Level versus Equivalent Intensity Carbon Mitigation Commitments
AbstractLarge population / rapidly growing economies such as China and India have argued that in the upcoming UNFCCC negotiations in Copenhagen, any emission reduction targets they take on should be based on their intensity of emissions (emissions/$GDP) on a target date not the level of emissions. They argue that this will allow room for their continued high growth, and level commitments in the presence of sharply differential growth between OECD and non-OECD economies represent asymmetric and unacceptable arrangements. Much of the policy literature agrees with this position, also arguing that while there is equivalence between commitments if growth rates are certain, where growth rates are uncertain equivalence breaks down. However, no explicit models or experimental design are used to support this claim. Here we use a modeling framework in which countries face a business as usual (BAU) growth profile under no mitigation, and can mitigate (reduce consumption) and lower temperature change but with a utility loss. International trade enters through trade in country differentiated goods, and the impact of mitigation on country welfare depends critically on the assumed severity of climate related damage. We then consider cases where country growth rates are uncertain, and compare the impacts of levels versus intensity commitments, with the latter made equivalent in the sense that expected emissions are the same. There are different senses of this equivalence; global equivalence with differing country impacts, or strict country by country equivalence. Under intensity commitments there is more variation in both consumption and emissions than is the case with level commitments, and we show cases where level commitments are preferred to intensity commitments by all countries. Whether this is the case also depends upon how growth rate uncertainty is specified. We are also able to consider packages of mixed level and intensity commitments by country which might be the outcome of UNFCCC negotiations. Outcomes can thus be opposite to prevailing opinion, but it depends on how the equivalent targets are specified.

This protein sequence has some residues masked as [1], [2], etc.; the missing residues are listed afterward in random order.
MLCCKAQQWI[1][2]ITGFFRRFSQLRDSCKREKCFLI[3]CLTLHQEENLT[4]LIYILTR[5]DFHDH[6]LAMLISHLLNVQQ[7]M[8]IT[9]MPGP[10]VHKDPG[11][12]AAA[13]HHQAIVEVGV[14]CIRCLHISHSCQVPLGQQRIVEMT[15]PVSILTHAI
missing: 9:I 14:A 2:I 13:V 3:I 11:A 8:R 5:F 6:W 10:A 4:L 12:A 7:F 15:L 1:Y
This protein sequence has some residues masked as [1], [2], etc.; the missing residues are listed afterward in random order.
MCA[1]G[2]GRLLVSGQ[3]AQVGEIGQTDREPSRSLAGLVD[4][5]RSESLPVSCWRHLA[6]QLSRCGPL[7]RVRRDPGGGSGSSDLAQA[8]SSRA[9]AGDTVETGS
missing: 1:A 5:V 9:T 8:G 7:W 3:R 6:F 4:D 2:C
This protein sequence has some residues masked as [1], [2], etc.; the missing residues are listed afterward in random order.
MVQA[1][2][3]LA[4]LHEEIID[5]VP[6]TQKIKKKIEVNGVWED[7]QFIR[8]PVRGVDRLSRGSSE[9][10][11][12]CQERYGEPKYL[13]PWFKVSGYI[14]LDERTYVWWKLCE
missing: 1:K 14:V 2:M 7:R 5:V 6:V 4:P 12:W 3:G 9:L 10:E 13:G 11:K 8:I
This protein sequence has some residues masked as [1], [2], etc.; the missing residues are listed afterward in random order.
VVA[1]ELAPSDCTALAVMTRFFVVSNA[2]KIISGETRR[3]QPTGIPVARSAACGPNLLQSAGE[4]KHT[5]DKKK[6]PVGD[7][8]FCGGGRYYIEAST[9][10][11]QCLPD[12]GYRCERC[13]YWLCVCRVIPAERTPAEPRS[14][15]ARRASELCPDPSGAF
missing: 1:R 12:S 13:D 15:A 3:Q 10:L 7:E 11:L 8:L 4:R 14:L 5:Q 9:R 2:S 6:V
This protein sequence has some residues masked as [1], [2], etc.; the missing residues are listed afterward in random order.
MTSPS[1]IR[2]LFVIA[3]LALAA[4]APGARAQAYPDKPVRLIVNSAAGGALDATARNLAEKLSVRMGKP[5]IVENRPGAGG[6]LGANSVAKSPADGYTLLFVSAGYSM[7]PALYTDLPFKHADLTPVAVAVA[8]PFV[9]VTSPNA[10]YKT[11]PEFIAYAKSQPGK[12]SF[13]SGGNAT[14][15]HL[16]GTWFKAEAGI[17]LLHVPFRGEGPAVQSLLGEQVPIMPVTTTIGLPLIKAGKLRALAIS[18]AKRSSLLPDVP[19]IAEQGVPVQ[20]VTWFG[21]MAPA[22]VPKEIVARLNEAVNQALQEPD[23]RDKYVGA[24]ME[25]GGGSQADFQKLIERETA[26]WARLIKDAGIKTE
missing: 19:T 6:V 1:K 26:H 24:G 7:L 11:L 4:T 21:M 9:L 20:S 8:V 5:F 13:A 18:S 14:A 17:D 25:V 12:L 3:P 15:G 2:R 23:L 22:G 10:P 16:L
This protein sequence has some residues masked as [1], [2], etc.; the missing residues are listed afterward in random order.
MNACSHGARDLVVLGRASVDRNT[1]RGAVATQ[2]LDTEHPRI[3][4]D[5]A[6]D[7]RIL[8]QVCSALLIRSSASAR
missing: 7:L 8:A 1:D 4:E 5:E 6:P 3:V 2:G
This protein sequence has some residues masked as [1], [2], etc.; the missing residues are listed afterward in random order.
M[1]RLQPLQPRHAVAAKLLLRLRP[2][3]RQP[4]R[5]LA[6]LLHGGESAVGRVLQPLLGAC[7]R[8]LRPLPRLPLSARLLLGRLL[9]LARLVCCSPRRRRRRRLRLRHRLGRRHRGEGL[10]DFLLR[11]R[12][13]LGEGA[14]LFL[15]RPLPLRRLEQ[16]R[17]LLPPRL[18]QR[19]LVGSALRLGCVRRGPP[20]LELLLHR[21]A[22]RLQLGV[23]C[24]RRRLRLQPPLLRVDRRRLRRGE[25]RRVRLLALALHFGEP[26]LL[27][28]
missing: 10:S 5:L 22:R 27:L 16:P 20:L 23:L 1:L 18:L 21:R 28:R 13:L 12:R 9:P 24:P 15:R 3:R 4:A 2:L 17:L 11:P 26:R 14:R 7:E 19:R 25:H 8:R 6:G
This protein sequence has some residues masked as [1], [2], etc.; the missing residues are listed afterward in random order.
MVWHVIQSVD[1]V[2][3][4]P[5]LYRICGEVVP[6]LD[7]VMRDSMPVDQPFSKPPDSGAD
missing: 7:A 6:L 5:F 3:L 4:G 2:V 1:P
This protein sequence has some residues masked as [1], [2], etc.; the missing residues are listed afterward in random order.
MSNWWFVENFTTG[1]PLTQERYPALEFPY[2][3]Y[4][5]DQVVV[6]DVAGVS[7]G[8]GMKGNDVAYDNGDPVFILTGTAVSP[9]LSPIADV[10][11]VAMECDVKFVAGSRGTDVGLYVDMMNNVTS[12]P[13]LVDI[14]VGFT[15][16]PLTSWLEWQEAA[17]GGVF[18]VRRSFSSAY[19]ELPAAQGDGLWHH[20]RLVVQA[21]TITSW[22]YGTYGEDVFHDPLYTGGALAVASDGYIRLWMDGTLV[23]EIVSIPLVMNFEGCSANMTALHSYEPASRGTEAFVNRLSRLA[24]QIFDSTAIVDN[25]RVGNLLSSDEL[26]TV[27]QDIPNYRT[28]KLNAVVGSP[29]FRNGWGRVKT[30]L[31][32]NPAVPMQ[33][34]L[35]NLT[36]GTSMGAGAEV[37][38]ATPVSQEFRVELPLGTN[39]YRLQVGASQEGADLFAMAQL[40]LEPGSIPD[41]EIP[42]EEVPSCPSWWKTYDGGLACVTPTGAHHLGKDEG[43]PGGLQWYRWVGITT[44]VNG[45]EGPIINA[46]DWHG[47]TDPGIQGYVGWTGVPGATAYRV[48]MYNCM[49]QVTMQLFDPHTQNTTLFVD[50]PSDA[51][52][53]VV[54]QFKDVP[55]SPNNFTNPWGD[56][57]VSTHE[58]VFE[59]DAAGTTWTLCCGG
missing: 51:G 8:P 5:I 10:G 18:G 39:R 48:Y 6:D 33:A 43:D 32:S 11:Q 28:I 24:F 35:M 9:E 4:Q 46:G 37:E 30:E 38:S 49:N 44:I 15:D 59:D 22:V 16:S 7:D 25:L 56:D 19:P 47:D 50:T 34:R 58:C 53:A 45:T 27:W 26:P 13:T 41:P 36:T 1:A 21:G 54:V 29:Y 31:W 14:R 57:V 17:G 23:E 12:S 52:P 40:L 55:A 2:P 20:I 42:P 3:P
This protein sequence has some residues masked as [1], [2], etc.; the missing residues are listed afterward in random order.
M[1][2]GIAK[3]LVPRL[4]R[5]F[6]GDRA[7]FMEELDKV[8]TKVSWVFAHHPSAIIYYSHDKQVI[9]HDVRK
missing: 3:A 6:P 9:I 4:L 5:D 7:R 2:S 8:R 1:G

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Date of creation: Sep 2009
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Other versions of this item:
- Huifang Tian & John Whalley, 2009. "Level versus Equivalent Intensity Carbon Mitigation Commitments," University of Western Ontario, Economic Policy Research Institute Working Papers, University of Western Ontario, Economic Policy Research Institute 20094, University of Western Ontario, Economic Policy Research Institute.
- F02 - International Economics - - General - - - International Economic Order; Noneconomic International Organizations;; Economic Integration and Globalization: General
- F18 - International Economics - - Trade - - - Trade and Environment
This paper has been announced in the following NEP Reports:
- NEP-ALL-2009-09-26 (All new papers)
- NEP-ENE-2009-09-26 (Energy Economics)
- NEP-ENV-2009-09-26 (Environmental Economics)
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